Many church leaders wear “the hat” of an employer. Therefore, they should be aware of key legal principles affecting employment. Here are five such principles:
Principle #1 Ministerial Exception:
In the Hosanna-Tabor case, the U.S. Supreme Court held that churches may hire and fire ministers based on the church’s religious beliefs without fear of violating employment laws. This case is critically important because it protects a church’s ability to shape its mission and future through faithful leadership. Churches should clearly define ministerial employees as “ministerial” even if this seems redundant, should tie job descriptions to the scriptural purposes for the job, and should heavily document the religious responsibilities of positions in employment contracts and personnel handbooks. Courts operate with a very narrow view of what is sacred rather than secular, so the burden is on the Church to explain in its documentation and activities why a particular position is a ministerial position.
Principle #2 Worker’s Compensation
Though worker’s compensation laws vary from state to state, most states require churches to carry worker’s compensation for their employees. This is also good stewardship and risk management because worker’s compensation is normally an exclusive remedy, is fairly inexpensive and can help prevent personal injury lawsuits against the church.
Principle #3 Unemployment Compensation
In contrast to Worker’s Compensation laws, churches are generally exempt from unemployment compensation requirements. Though this is beneficial to churches because they do not have to pay unemployment taxes, church leaders should consider the financial situation of an employee that is “let go.” These dismissed employees do not have the unemployment “safety net.” In summary, churches can voluntarily participate in the unemployment system but are not required to do so.
Principle #4 Employee Termination
Though church leaders generally see terminations as a measure of last resort, a termination is sometimes necessary for the financial, spiritual or legal health of the church. In addition to the general difficulty of a termination, such decisions raise a host of legal issues. One tool that we have found helpful in terminations is a severance agreement. Such as agreement promises pay for a terminated pastor or staff member (note the general unavailability of unemployment for church employees) in exchange for a release of any legal claims against an employer. Such an agreement can also include mutual non-compete, non-disclosure and non-disparagement provisions. Severance agreements have four important requirements: the agreement (1) must be in writing and signed, (2) must be voluntary, (3) must include consideration (something of value exchanged) by both sides and (4) and should include a waiver of all legal claims (specific legal claims should be listed; general waivers are often not enforceable) by the employee against the employer.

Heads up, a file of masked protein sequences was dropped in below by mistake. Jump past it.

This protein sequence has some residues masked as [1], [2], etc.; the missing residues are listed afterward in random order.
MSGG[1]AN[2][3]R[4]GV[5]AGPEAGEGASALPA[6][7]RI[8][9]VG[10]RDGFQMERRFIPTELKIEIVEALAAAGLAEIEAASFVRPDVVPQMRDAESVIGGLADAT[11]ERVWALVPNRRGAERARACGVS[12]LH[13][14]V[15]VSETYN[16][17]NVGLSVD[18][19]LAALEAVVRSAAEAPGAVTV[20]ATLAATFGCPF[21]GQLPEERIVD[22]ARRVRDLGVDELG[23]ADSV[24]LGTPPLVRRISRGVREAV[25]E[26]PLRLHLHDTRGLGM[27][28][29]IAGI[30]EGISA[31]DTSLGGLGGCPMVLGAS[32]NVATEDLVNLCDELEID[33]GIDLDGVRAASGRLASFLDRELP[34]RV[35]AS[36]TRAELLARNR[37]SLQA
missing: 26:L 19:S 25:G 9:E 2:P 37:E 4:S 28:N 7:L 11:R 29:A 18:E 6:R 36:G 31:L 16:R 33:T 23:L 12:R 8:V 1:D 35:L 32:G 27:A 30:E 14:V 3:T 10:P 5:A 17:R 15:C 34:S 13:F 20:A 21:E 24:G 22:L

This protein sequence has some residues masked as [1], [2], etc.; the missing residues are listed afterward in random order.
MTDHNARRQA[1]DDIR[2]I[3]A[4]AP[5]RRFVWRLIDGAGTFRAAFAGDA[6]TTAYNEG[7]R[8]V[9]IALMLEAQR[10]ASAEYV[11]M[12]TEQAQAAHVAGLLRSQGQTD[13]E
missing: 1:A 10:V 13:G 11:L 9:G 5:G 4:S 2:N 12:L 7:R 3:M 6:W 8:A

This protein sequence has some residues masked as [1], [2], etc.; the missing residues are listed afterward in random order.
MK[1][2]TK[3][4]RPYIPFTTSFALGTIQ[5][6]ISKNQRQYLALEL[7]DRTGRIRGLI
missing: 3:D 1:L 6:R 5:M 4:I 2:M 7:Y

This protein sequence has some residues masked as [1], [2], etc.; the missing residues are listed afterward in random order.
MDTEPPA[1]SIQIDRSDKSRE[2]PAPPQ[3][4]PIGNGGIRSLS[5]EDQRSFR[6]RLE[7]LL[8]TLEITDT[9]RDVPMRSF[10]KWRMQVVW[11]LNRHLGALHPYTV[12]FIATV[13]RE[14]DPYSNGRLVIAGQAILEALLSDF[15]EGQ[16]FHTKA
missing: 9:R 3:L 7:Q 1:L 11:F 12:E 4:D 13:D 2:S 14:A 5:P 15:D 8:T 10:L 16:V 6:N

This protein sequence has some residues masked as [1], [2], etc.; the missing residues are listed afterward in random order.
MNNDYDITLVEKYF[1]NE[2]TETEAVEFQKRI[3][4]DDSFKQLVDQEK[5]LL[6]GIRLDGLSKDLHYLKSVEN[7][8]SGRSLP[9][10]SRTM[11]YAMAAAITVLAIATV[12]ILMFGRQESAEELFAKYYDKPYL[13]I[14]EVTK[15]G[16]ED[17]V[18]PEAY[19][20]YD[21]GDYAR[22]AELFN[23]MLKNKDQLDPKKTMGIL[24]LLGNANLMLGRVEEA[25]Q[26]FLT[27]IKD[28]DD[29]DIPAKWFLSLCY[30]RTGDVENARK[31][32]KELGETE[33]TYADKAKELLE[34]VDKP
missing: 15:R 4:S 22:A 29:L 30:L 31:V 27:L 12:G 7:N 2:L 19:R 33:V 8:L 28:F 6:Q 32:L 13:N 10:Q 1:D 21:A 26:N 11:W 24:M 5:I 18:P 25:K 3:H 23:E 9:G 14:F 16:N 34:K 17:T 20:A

Principle #5 The Alphabet Soup
Employers are subject to or should at least review the numerous state and federal labor laws. Attorneys often refer to these laws as the “alphabet soup” because of their acronyms. These laws include but are not limited to the Fair Labor Standards Act (FLSA)(churches must pay minimum wage and overtime pay unless an employee is in an exempt category), the Affordable Care Act (ACA)(churches with more than fifty employees must provide health insurance to their employees; this law may be changed in the next year), the Age Discrimination in Employment Act (ADEA)(churches with more than twenty employees may not discriminate in an employment decision on the basis that a person is 40 years of age or older), Title VII of the Civil Rights Act (42 U.S.C. § 1981)( churches with fifteen or more employees may not discriminate in any employment decision on the basis of race, color, national origin, or gender. Note that religious organizations are exempt from the ban on religious discrimination, but not from the other prohibited forms of discrimination); the Older Workers Benefit Protection Act (OWBPA)(Churches with more than fifteen employees must pay the same benefits to older workers and younger workers); the Family and Medical Leave Act (FMLA)(churches with 50 or more employees must give up to 12 weeks of unpaid, job-protected leave to eligible employees) and the Equal Pay Act (requires that churches provide equal pay to male and female employees who are doing equal work). Many states have similar laws that require compliance at lower employee levels. Furthermore, these laws are subject to change. In summary, churches should monitor employment laws just like any other employer and should consult an attorney with more complex questions about the application of these laws.
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